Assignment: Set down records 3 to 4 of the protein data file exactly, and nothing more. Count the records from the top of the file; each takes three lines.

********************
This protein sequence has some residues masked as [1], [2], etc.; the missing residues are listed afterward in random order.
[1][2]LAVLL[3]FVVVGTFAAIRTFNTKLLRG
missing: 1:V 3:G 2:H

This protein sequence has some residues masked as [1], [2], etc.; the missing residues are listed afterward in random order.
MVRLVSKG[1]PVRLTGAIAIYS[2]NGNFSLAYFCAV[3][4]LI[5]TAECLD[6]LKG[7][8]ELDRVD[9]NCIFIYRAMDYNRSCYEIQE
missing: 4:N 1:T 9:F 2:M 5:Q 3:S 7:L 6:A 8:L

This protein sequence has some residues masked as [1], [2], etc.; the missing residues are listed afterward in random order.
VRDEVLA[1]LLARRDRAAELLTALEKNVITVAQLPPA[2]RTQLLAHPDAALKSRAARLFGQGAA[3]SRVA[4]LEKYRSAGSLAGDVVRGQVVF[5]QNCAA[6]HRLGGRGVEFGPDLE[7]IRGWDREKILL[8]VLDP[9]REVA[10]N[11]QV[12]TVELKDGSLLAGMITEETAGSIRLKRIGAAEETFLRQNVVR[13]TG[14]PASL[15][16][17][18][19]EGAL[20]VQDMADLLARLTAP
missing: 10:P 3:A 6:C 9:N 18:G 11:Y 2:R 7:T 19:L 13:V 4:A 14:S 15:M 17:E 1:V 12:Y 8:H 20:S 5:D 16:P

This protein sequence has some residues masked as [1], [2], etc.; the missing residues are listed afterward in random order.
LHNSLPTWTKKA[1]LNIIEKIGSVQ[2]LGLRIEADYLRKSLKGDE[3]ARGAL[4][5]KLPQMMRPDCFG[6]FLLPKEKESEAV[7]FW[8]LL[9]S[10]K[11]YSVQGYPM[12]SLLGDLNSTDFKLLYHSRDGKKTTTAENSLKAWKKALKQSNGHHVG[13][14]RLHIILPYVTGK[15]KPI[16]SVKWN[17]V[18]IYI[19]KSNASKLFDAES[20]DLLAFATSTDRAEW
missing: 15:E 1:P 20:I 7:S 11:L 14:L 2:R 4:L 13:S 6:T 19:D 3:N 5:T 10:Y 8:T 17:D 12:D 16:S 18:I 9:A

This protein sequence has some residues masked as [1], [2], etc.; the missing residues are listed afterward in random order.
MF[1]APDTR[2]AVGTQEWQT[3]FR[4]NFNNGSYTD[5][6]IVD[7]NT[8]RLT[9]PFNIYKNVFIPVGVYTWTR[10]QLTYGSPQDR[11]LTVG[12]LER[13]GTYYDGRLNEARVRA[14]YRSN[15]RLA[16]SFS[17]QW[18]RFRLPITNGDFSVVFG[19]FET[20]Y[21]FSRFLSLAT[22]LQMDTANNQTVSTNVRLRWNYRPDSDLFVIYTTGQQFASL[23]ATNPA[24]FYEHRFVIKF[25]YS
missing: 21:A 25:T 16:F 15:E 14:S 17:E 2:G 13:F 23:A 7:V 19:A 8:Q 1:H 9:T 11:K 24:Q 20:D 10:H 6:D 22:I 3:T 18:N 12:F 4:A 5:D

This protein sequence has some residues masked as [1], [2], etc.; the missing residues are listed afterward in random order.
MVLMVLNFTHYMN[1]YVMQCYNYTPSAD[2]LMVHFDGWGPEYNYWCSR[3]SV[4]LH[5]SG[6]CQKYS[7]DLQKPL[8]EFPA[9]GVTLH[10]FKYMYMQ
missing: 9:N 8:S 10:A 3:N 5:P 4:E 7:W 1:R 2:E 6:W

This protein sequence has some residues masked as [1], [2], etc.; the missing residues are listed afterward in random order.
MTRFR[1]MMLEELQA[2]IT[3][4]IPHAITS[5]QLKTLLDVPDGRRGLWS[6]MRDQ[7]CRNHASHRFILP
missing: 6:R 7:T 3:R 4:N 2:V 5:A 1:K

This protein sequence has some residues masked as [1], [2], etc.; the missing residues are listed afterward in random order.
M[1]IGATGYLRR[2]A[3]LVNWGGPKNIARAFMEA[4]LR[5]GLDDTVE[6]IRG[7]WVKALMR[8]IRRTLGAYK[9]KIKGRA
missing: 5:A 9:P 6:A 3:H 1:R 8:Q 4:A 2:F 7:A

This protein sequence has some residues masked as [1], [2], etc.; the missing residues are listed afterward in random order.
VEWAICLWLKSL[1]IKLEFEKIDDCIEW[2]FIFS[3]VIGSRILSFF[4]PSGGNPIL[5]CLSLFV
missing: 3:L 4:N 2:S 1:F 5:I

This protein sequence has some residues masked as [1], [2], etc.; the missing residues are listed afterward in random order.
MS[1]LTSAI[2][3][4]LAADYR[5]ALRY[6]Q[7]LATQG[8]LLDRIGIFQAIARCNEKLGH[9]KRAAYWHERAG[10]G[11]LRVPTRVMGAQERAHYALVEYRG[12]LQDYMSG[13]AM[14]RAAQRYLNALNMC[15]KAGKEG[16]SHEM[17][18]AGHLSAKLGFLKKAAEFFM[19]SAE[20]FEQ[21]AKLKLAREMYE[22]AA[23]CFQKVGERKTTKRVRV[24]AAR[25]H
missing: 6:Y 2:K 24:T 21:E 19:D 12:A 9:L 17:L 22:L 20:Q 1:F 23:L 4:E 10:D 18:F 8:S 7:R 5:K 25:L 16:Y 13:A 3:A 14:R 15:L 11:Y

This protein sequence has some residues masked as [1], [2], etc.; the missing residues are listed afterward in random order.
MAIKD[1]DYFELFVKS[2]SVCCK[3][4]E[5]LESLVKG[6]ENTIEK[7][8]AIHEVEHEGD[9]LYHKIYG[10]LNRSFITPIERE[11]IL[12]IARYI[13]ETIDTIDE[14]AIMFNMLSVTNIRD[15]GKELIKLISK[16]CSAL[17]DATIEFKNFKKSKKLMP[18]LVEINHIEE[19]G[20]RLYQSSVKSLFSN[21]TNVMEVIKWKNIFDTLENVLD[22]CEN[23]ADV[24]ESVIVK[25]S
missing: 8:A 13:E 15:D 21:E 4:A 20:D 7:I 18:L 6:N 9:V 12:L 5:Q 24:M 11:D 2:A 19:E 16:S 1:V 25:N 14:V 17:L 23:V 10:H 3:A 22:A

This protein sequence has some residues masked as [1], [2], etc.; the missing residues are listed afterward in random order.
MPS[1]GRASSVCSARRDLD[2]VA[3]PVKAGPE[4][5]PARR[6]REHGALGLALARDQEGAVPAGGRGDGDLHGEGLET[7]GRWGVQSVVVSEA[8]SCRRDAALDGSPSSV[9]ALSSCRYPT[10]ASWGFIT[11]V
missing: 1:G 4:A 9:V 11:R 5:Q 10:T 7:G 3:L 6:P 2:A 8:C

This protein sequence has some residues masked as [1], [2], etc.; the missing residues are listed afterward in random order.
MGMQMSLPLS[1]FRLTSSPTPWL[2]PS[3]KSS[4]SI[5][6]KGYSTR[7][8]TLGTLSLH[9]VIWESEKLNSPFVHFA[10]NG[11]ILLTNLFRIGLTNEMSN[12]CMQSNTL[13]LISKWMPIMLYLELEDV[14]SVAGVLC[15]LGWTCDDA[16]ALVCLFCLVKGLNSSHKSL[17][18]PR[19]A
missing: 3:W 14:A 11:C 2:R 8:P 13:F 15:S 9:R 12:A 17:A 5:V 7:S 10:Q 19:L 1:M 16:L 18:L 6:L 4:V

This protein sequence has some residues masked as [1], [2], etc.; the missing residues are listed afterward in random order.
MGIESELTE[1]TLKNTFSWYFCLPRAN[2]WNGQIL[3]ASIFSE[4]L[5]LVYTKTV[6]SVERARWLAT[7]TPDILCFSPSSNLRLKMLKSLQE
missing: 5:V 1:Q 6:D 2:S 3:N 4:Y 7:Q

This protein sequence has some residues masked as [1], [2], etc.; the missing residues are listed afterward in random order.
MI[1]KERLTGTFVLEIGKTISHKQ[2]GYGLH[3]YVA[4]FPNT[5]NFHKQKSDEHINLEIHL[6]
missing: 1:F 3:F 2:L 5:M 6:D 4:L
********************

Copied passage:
This protein sequence has some residues masked as [1], [2], etc.; the missing residues are listed afterward in random order.
VRDEVLA[1]LLARRDRAAELLTALEKNVITVAQLPPA[2]RTQLLAHPDAALKSRAARLFGQGAA[3]SRVA[4]LEKYRSAGSLAGDVVRGQVVF[5]QNCAA[6]HRLGGRGVEFGPDLE[7]IRGWDREKILL[8]VLDP[9]REVA[10]N[11]QV[12]TVELKDGSLLAGMITEETAGSIRLKRIGAAEETFLRQNVVR[13]TG[14]PASL[15][16][17][18][19]EGAL[20]VQDMADLLARLTAP
missing: 10:P 3:A 6:C 9:N 18:G 11:Y 2:R 7:T 19:L 13:V 4:A 14:S 15:M 17:E 1:V 12:Y 8:H 20:S 5:D 16:P

This protein sequence has some residues masked as [1], [2], etc.; the missing residues are listed afterward in random order.
LHNSLPTWTKKA[1]LNIIEKIGSVQ[2]LGLRIEADYLRKSLKGDE[3]ARGAL[4][5]KLPQMMRPDCFG[6]FLLPKEKESEAV[7]FW[8]LL[9]S[10]K[11]YSVQGYPM[12]SLLGDLNSTDFKLLYHSRDGKKTTTAENSLKAWKKALKQSNGHHVG[13][14]RLHIILPYVTGK[15]KPI[16]SVKWN[17]V[18]IYI[19]KSNASKLFDAES[20]DLLAFATSTDRAEW
missing: 15:E 1:P 20:I 7:S 11:L 14:L 2:R 4:L 13:S 6:T 19:D 3:N 5:T 10:Y 8:T 17:D 12:D 16:S 18:I 9:A